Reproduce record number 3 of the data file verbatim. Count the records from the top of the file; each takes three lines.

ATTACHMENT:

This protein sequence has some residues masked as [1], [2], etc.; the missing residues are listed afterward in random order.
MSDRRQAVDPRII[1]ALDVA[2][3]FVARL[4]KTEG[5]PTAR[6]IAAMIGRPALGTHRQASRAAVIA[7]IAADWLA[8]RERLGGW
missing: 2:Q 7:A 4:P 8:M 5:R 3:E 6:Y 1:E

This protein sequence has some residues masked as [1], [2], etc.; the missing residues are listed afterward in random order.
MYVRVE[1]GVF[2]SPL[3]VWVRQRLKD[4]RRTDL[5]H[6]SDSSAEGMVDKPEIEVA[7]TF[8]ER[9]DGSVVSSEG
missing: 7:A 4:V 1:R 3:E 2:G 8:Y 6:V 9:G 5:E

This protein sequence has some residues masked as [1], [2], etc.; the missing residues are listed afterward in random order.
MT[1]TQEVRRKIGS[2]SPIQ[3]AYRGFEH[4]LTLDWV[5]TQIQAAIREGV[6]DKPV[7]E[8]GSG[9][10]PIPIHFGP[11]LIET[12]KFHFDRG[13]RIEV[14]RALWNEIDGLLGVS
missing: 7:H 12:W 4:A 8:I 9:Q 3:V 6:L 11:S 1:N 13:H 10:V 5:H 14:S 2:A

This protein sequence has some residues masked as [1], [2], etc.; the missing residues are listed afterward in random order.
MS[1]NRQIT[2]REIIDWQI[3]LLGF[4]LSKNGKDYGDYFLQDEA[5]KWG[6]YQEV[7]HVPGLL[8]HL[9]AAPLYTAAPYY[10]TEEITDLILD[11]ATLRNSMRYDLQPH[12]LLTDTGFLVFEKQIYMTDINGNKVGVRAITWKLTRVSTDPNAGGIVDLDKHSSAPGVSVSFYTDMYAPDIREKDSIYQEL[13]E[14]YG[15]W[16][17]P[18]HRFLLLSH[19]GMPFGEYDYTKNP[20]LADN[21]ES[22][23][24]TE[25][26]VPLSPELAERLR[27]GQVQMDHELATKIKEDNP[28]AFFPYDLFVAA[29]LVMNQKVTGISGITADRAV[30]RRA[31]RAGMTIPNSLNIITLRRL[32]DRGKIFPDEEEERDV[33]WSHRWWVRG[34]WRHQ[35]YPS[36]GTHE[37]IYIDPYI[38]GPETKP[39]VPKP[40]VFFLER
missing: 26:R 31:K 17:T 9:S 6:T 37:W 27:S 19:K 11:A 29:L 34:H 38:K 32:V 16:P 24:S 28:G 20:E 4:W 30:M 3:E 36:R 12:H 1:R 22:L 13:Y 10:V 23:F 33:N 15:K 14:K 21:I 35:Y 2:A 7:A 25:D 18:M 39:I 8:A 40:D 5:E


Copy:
This protein sequence has some residues masked as [1], [2], etc.; the missing residues are listed afterward in random order.
MT[1]TQEVRRKIGS[2]SPIQ[3]AYRGFEH[4]LTLDWV[5]TQIQAAIREGV[6]DKPV[7]E[8]GSG[9][10]PIPIHFGP[11]LIET[12]KFHFDRG[13]RIEV[14]RALWNEIDGLLGVS
missing: 7:H 12:W 4:A 8:I 9:Q 3:V 6:L 11:S 1:N 13:H 10:V 5:H 14:S 2:A